The dates of the Buddha, Siddhartha Gautama, have been a concern of, primarily, Western scholars for well over 100 years now owing to the particularly Western need for precise dating of historical persons and events. The problem with precise dating of the Buddha’s life is that it is simply not possible owing to a lack of primary sources which definitively support any single claim.
This is not to exclude modern-day Eastern scholars who strive for the same nor to denigrate efforts at precision in historical dating, but ancient historians did not have the same need for exact dates that modern-day scholars obsess over and so, as Buddhist scholarship amply proves, efforts at arriving at set dates are bound to be frustrating and ultimately futile; though this has not stopped anyone from the attempt.
The dates of the Buddha have been derived from various chronologies which all recognize that Siddhartha Gautama lived for 80 years but disagree on the dates those 80 years encompass. The chronologies are:
- Ceylonese Long Chronology: c. 624 - c. 544 BCE
- Corrected Long Chronology: c. 567 - c. 487 BCE
- Indian Short Chronology: c. 448 - c. 368 BCE
- Modern Chronology: c. 563 - c. 483 BCE
There is also the so-called Dotted Chronology which attempts to date Buddha’s death through reference to the Five Patriarchs who came after him, their successors, and a dot placed by them in manuscripts at the end of their lives. Scholars generally reject this chronology due to the impossibly long dates attributed to the patriarchs and the fact that not every Buddhist school recognizes the same patriarchs and dates. The other chronologies have similar problems, and even the modern attempt can only be an approximation.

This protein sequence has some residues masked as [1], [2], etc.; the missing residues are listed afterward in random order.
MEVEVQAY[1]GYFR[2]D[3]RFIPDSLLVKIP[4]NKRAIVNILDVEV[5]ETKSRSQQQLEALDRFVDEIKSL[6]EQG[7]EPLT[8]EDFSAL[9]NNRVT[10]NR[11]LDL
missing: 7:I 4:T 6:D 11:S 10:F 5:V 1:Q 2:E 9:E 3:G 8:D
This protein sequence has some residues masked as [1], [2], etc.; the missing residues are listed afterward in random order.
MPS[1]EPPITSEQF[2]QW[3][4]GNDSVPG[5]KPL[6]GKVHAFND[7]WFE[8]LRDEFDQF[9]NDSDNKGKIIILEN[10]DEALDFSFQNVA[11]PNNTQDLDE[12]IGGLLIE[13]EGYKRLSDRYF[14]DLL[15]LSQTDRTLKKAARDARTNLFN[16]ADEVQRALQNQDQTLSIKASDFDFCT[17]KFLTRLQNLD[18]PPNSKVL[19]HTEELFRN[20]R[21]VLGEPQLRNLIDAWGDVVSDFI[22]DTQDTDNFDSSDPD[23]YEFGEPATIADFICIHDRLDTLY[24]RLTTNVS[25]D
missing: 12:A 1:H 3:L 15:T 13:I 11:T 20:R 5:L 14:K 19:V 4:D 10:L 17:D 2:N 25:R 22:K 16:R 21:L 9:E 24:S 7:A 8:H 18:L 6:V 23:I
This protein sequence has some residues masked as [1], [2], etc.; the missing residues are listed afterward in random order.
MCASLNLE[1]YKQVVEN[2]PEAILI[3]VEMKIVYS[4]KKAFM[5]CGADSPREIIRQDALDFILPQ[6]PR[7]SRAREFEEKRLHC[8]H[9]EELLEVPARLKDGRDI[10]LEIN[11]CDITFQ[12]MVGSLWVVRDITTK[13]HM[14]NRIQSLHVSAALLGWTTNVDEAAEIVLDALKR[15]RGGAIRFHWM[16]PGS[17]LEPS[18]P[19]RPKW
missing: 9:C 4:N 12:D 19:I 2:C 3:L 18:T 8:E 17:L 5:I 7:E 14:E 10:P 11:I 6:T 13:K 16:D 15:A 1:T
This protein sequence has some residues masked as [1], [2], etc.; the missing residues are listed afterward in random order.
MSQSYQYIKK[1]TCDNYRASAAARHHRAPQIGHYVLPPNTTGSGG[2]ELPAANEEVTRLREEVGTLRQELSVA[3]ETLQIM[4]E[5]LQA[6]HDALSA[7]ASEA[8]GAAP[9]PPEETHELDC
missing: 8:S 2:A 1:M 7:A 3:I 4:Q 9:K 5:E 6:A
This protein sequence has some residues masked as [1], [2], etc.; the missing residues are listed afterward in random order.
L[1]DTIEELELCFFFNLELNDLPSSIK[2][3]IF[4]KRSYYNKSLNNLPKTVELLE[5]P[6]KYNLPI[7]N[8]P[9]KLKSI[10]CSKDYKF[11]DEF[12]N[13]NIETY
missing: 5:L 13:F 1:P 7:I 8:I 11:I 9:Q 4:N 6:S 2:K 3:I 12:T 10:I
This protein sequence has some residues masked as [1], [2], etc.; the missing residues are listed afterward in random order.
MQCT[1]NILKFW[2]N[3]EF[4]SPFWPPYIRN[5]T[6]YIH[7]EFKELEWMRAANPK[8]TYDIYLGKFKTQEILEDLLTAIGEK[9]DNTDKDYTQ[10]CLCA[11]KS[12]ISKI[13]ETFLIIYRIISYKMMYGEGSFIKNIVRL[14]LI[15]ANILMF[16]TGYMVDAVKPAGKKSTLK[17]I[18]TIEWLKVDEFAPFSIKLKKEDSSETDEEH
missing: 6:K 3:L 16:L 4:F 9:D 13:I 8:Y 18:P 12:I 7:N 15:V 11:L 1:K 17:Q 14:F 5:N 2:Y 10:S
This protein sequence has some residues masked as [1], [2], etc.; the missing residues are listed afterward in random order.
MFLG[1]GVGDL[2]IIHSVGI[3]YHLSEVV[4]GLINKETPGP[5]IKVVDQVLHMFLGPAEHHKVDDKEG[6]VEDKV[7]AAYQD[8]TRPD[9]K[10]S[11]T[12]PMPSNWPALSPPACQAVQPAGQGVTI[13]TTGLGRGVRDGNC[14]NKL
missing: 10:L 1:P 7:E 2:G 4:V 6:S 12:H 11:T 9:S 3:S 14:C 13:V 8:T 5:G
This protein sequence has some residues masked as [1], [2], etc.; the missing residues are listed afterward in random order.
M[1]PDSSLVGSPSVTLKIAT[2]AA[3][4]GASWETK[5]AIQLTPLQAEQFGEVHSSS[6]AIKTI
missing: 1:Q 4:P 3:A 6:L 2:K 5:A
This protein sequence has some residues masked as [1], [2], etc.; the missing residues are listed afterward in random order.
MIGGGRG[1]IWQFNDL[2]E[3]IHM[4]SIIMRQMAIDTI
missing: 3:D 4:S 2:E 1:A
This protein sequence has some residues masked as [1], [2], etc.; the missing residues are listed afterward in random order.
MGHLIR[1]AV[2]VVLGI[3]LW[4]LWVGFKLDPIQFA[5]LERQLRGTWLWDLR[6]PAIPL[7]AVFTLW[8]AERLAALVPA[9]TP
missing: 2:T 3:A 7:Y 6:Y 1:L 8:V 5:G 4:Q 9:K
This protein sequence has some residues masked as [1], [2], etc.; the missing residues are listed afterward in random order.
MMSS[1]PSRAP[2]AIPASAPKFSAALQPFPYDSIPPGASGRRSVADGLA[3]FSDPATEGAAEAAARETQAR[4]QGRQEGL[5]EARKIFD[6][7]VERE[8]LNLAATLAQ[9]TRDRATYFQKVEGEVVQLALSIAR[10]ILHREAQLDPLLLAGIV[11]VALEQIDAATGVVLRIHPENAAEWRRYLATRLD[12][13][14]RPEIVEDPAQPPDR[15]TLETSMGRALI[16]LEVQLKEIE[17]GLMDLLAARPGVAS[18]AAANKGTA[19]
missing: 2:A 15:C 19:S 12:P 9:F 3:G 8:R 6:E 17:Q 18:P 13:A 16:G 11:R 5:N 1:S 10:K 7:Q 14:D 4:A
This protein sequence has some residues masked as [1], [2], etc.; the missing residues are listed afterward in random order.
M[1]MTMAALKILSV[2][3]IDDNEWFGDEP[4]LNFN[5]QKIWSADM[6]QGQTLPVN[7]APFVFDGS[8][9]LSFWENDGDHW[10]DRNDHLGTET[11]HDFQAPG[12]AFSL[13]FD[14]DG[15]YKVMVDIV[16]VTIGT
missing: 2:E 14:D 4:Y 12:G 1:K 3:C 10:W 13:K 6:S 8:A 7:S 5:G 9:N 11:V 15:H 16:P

The difficulty in ascertaining the dates of the Buddha is the legend that tells the story of Siddhartha’s early life, enlightenment, and post-enlightenment activities. Scholars agree that he existed but also agree that there is no way of knowing whether the events of his life as depicted reflect historical truth.
According to the legend, Siddhartha was born to a Hindu king who, in response to a prophecy which claimed the child would become a great king or spiritual leader, protected his son from any form of suffering for the first 29 years of his life. The reasoning seems to be that, as long as Siddhartha was unaware of the unpleasant aspects of existence, he would feel no need to embrace a spiritual path.
The king’s plan worked well until Siddhartha, out for a ride in his coach (or chariot) was taken on an unfamiliar route by his driver. According to some versions of the legend, his regular driver was sick that day and the king had prohibited any sick or injured, old or lame individuals from interacting with his son, and the replacement driver was somehow unaware that he should keep the prince within the confines of the pleasure gardens. In other versions, no reason is given for the driver to have taken Siddhartha out of the idyllic compound and into the streets of the city.